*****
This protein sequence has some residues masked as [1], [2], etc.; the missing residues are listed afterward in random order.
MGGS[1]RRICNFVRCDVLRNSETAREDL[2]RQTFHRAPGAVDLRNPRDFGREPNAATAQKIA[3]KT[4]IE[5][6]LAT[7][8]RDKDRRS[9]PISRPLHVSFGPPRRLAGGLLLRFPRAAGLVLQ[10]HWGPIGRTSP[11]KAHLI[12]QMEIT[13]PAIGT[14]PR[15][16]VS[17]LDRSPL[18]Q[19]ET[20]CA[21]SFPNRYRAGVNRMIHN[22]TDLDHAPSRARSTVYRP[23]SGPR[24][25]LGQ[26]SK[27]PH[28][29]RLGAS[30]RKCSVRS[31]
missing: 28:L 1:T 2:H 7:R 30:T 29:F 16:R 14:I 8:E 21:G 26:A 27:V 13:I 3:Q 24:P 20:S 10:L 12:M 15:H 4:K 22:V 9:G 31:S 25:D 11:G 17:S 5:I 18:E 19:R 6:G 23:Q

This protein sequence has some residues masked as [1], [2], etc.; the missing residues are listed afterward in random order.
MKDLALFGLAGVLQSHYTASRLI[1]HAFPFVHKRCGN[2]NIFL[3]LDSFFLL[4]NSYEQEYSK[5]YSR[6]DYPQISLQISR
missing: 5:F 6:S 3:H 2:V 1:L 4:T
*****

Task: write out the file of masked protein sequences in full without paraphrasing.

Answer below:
This protein sequence has some residues masked as [1], [2], etc.; the missing residues are listed afterward in random order.
MGGS[1]RRICNFVRCDVLRNSETAREDL[2]RQTFHRAPGAVDLRNPRDFGREPNAATAQKIA[3]KT[4]IE[5][6]LAT[7][8]RDKDRRS[9]PISRPLHVSFGPPRRLAGGLLLRFPRAAGLVLQ[10]HWGPIGRTSP[11]KAHLI[12]QMEIT[13]PAIGT[14]PR[15][16]VS[17]LDRSPL[18]Q[19]ET[20]CA[21]SFPNRYRAGVNRMIHN[22]TDLDHAPSRARSTVYRP[23]SGPR[24][25]LGQ[26]SK[27]PH[28][29]RLGAS[30]RKCSVRS[31]
missing: 28:L 1:T 2:H 7:R 30:T 29:F 16:R 14:I 8:E 21:G 26:A 27:V 13:I 3:Q 24:P 20:S 10:L 12:M 15:H 4:K 22:V 9:G 31:S 25:D 11:G 17:S 5:I 18:E 19:R 6:G 23:Q

This protein sequence has some residues masked as [1], [2], etc.; the missing residues are listed afterward in random order.
MKDLALFGLAGVLQSHYTASRLI[1]HAFPFVHKRCGN[2]NIFL[3]LDSFFLL[4]NSYEQEYSK[5]YSR[6]DYPQISLQISR
missing: 5:F 6:S 3:H 2:V 1:L 4:T